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At Princeton, an admissions officer gets involved with a less-than-model potential student.
For more about Admission and the Admission Blu-ray release, see Admission Blu-ray Review published by Kenneth Brown on June 29, 2013 where this Blu-ray release scored 3.0 out of 5.
Starring: Tina Fey, Paul Rudd, Michael Sheen, Wallace Shawn, Lily Tomlin, Gloria Reuben
Director: Paul Weitz
» See full cast & crew
Admission Blu-ray Review
Fails to live up to potential. Applicant denied.
Reviewed by Kenneth Brown, June 29, 2013
Admission is a puzzling little romantic dramedy. Confused and unsure of its steps, with quirky indie aspirations and passive-aggressive tendencies, there are at least five different films vying for attention under its roof. One of those films is outstanding; smart, moving and memorable, with delicate performances and a sharp script. Four of the five, though, disparage and distract from the first, stamping out any spark that promises to sustain a flame. Most every clever moment is proceeded by a desperate joke or misplaced sight gag far beneath it, while too many resounding dramatic beats are almost immediately muffled by the thud of heavy-handed convention, both silly and lazy. All of which leads to a breezy then clunky, surprising then obvious, funny then irritating quasi-comedy that lives in fear of venturing out or taking a risk.
Portia Nathan (Tina Fey) has it all: a successful sixteen-year career as an admissions officer at Princeton University, a coveted opportunity to replace her retiring boss Clarence (Wallace Shawn), a cozy relationship with her boyfriend Mark (Michael Sheen), and the respect of her colleagues and peers. That all changes, though, when she receives a call from John Pressman (Paul Rudd), the head of a new unorthodox high school who's readying the graduation of his first senior class. John believes one of his most gifted students, Jeremiah (Nat Wolff), is the son Portia secretly gave up for adoption in college; a self-taught autodidact who decides he wants to attend Princeton University against any and all odds. Portia's boyfriend leaves her for another professor (Sonya Walger)... after revealing the woman is pregnant with twins. Portia's mother (Lily Tomlin) doesn't help, criticizing her daughter's every move without showing an ounce of compassion. Her co-worker Corrine (Gloria Reuben) takes advantage of the chaos to impress Clarence and snag the Admissions Office promotion. And she starts to develop an attraction to John, a conflict of interest she can't afford to indulge. What's an overworked, heartbroken would-be mother to do?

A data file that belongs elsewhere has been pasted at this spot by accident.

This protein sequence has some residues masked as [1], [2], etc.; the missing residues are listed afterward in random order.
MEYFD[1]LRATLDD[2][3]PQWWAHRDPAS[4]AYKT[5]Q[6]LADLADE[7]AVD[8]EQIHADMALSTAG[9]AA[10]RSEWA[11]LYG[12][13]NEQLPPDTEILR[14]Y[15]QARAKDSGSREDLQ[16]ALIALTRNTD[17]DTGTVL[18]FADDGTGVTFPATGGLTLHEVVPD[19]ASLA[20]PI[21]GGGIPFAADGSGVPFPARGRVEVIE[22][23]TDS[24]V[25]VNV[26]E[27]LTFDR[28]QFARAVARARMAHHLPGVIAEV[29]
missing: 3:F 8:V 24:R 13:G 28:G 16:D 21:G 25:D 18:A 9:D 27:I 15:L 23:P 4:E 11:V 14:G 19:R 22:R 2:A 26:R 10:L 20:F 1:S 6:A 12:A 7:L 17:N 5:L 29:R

Fey licks her dramatic chops and proves she's more than capable of earning laughs and tears. Rudd follows suit, forging a difficult character that, without Rudd's innate easy-going charm, might not be likable in the least. Young Wolff completes the unconventional rom-com family unit nicely, even if he's given precious little to do beyond functioning as story catalyst and film MacGuffin. And it's the cast that keeps Admission going, particularly when Karen Croner's schizophrenic screenplay threatens to bring the whole thing to a sudden stop. If it isn't wince-inducing dialogue, it's inane plotting. A dual barn shower, a sloppy calf birth, a gun-toting Tomlin, a painful ventriloquist act, visions of applicants dancing in Portia's head, transparent workplace hijinks, an erratic third act... on and on and on. Every time the film breathes a breath of fresh air, along comes Croner and director Paul Weitz (the excellent In Good Company, the dreadful Little Fockers), both of whom are much too skilled at knocking the wind out of its lungs. Like Weitz's Being Flynn, Admission suffers from an identity crisis from which it never recovers, and like his American Dreamz, it's stretched in too many directions.